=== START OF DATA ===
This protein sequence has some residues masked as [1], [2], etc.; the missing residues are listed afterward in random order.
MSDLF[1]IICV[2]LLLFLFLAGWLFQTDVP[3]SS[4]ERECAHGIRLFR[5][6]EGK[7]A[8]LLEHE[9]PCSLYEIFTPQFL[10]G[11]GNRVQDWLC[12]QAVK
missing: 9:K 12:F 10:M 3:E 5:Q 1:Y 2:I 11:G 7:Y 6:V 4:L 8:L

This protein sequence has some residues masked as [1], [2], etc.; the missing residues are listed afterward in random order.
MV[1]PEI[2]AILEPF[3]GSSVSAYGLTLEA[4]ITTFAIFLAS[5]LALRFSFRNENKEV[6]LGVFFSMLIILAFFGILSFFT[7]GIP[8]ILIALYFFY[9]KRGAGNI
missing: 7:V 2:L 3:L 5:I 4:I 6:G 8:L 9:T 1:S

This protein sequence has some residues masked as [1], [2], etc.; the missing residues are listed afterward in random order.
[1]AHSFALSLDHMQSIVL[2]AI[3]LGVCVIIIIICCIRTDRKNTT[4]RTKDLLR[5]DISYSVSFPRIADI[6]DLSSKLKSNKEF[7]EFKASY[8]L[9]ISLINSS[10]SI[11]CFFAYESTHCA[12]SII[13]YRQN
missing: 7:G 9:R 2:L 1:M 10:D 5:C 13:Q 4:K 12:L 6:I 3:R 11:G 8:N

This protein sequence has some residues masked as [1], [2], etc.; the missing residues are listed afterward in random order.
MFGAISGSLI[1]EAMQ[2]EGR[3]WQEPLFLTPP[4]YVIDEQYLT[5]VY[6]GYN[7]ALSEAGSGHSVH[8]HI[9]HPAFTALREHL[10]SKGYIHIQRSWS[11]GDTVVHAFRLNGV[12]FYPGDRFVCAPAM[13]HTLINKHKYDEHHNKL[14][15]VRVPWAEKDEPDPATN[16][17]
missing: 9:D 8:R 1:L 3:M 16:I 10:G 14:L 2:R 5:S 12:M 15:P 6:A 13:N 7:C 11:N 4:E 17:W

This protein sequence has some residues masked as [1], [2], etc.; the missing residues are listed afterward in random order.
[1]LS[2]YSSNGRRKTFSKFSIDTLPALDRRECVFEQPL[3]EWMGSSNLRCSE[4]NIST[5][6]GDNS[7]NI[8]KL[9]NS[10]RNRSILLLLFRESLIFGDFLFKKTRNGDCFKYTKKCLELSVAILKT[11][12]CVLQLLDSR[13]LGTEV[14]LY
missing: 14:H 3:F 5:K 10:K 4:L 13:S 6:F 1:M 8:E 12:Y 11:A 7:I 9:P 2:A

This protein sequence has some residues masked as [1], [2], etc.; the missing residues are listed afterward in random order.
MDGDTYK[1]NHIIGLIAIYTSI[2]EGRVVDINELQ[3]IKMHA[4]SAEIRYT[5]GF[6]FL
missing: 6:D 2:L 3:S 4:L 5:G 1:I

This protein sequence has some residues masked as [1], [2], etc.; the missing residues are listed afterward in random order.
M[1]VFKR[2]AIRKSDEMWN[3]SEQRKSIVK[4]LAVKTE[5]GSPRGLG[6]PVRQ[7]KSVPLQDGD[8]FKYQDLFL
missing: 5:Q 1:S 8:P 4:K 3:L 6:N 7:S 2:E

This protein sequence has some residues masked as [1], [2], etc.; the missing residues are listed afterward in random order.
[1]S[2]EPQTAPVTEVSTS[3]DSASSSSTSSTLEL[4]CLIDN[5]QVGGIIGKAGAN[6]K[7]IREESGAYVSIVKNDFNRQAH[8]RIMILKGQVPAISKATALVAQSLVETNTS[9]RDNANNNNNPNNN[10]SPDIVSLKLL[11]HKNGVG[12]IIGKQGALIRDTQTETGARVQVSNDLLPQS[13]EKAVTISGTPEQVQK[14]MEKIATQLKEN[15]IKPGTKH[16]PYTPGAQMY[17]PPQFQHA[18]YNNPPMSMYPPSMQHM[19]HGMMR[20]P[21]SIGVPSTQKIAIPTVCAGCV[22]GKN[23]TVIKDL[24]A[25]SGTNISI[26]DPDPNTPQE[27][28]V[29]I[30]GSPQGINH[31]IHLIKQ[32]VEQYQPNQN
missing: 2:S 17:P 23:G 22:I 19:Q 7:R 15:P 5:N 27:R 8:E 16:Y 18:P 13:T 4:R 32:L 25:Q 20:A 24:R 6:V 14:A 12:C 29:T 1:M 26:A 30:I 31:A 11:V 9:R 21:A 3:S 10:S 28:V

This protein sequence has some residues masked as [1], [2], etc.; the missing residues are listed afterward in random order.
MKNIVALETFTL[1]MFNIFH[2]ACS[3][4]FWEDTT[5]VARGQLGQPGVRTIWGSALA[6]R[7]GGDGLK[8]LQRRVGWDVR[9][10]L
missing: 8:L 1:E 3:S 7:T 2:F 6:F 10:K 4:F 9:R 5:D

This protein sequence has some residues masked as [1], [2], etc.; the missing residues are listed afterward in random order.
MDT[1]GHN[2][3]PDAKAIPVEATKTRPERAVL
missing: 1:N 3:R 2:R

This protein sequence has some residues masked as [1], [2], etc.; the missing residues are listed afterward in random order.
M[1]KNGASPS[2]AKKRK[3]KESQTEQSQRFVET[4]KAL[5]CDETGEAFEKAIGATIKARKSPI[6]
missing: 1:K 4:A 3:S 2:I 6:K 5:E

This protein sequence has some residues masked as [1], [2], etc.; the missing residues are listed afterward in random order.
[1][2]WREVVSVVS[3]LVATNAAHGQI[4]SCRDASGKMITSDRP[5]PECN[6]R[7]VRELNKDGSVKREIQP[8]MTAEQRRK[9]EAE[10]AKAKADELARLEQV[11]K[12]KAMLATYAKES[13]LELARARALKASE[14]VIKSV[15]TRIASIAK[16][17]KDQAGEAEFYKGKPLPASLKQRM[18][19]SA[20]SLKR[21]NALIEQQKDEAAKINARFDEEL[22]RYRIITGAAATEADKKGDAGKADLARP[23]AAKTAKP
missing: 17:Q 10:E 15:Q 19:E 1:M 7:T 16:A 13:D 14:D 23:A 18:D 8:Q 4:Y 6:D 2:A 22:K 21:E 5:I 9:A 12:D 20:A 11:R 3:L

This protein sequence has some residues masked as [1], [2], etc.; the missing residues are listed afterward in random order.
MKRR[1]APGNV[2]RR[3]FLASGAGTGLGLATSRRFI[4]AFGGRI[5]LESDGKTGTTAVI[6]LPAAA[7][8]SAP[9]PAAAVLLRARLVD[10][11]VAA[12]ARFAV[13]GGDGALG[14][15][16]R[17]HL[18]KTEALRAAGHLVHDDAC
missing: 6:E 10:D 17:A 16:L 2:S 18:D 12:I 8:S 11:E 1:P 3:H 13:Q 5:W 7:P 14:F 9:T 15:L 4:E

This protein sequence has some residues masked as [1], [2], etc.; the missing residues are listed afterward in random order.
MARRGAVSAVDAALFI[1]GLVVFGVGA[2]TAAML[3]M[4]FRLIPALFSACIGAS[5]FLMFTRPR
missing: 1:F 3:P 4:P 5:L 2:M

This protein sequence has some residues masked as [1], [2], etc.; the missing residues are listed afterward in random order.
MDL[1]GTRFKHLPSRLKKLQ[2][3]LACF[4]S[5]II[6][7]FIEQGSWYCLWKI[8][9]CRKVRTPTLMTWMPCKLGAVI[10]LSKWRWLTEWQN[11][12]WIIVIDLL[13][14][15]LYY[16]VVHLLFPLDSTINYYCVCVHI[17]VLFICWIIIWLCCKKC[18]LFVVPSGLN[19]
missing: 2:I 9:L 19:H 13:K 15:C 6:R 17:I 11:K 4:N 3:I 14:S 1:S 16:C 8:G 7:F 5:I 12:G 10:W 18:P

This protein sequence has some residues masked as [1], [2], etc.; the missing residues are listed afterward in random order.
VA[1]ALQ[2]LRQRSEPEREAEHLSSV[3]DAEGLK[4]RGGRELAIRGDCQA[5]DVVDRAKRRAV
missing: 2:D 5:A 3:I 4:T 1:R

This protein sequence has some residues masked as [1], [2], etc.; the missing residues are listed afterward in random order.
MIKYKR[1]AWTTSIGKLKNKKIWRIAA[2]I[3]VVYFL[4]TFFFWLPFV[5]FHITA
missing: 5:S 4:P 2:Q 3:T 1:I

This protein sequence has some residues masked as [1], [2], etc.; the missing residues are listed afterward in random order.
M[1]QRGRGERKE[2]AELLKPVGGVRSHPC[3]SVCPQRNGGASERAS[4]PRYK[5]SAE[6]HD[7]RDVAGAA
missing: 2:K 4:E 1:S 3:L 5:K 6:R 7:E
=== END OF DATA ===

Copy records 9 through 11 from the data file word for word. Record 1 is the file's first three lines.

This protein sequence has some residues masked as [1], [2], etc.; the missing residues are listed afterward in random order.
MKNIVALETFTL[1]MFNIFH[2]ACS[3][4]FWEDTT[5]VARGQLGQPGVRTIWGSALA[6]R[7]GGDGLK[8]LQRRVGWDVR[9][10]L
missing: 8:L 1:E 3:S 7:T 2:F 6:F 10:K 4:F 9:R 5:D

This protein sequence has some residues masked as [1], [2], etc.; the missing residues are listed afterward in random order.
MDT[1]GHN[2][3]PDAKAIPVEATKTRPERAVL
missing: 1:N 3:R 2:R

This protein sequence has some residues masked as [1], [2], etc.; the missing residues are listed afterward in random order.
M[1]KNGASPS[2]AKKRK[3]KESQTEQSQRFVET[4]KAL[5]CDETGEAFEKAIGATIKARKSPI[6]
missing: 1:K 4:A 3:S 2:I 6:K 5:E